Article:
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Malaysia warns new EU rules could hurt palm oil used in food
[KUALA LUMPUR] Malaysia, the world's second largest producer and exporter of palm oil, warned on Tuesday against new European Union (EU) rules that could hurt demand for a commodity used in foods from snacks to chocolate spread, threatening a US$60-billion industry.
Palm oil is used in everything from lipstick to biofuels, but its role as a cheaper cooking medium ensures that food accounts for nearly 70 per cent of global consumption of an edible oil whose cultivation is blamed for stripping tropical rainforest.
The EU is looking at new limits on food contaminants in refined fats and oils, including palm oil, said Teresa Kok, Malaysia's minister in charge of the agricultural mainstay.
"Our industry must be ready to anticipate any challenges to these trade impediments and most importantly address the issues, especially on food safety," Ms Kok told a conference on palm oil supply and demand outlook near the capital, Kula Lumpur.
The EU has imposed a limit for glycidyl esters and will soon impose a limit for 3-MCPD esters "that may have an impact on palm oil consumption in food products", Ms Kok said, referring to the contaminants.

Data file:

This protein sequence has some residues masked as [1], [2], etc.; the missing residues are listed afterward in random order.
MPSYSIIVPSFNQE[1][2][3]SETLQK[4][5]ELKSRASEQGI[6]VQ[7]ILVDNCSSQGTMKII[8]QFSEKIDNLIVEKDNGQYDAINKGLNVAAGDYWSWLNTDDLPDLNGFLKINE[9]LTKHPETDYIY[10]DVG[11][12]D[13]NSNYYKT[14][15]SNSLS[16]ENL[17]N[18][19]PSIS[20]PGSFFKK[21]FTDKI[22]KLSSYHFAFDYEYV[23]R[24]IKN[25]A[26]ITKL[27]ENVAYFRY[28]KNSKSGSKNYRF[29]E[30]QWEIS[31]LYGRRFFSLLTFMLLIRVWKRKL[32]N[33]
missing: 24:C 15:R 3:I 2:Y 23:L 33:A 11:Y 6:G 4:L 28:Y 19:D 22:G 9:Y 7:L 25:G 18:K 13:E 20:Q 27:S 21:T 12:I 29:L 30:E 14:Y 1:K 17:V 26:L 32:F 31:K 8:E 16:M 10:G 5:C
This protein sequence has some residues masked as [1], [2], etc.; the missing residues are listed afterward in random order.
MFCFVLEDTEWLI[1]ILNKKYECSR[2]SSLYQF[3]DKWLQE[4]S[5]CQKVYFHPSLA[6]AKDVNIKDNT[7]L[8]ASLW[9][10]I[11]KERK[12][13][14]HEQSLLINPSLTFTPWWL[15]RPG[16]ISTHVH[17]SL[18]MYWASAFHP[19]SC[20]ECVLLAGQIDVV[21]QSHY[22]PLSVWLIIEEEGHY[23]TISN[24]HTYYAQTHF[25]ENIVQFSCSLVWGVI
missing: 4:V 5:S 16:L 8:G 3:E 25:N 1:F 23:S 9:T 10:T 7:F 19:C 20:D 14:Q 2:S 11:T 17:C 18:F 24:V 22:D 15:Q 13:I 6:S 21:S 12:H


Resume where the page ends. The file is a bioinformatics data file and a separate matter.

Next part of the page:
The European Food Safety Authority has said the two contaminants raise potential health concerns. A European Commission working group has also discussed setting maximum levels for 3-MCPD esters in food ingredients.
Environmentalists have attacked palm oil over the vast areas of forest they say have been cleared to grow the commodity that is consumed by billions of people.
Ms Kok reiterated that Indonesia and Malaysia - the top two producers of palm - would challenge at the World Trade Organisation another EU law limiting its use in biofuels.
The grouping this year set a 2030 target to phase out palm-based transport fuels from its consumption of renewables after concluding that plam cultivation led to excessive deforestation.
"(This) will continue to cast a bearish sentiment in the international palm oil market because of the negative publicity on palm oil and prices will be affected negatively," Ms Kok added.
Last year, Malaysia launched a worldwide public relations and lobbying effort to protect the reputation of its key export, particularly in Europe.
Malaysia would continue to tackle false accusations from foreign campaigns against palm, Ms Kok said, stressing the need to monitor the operations of non-government organisations and keep them from tarnishing the industry's image.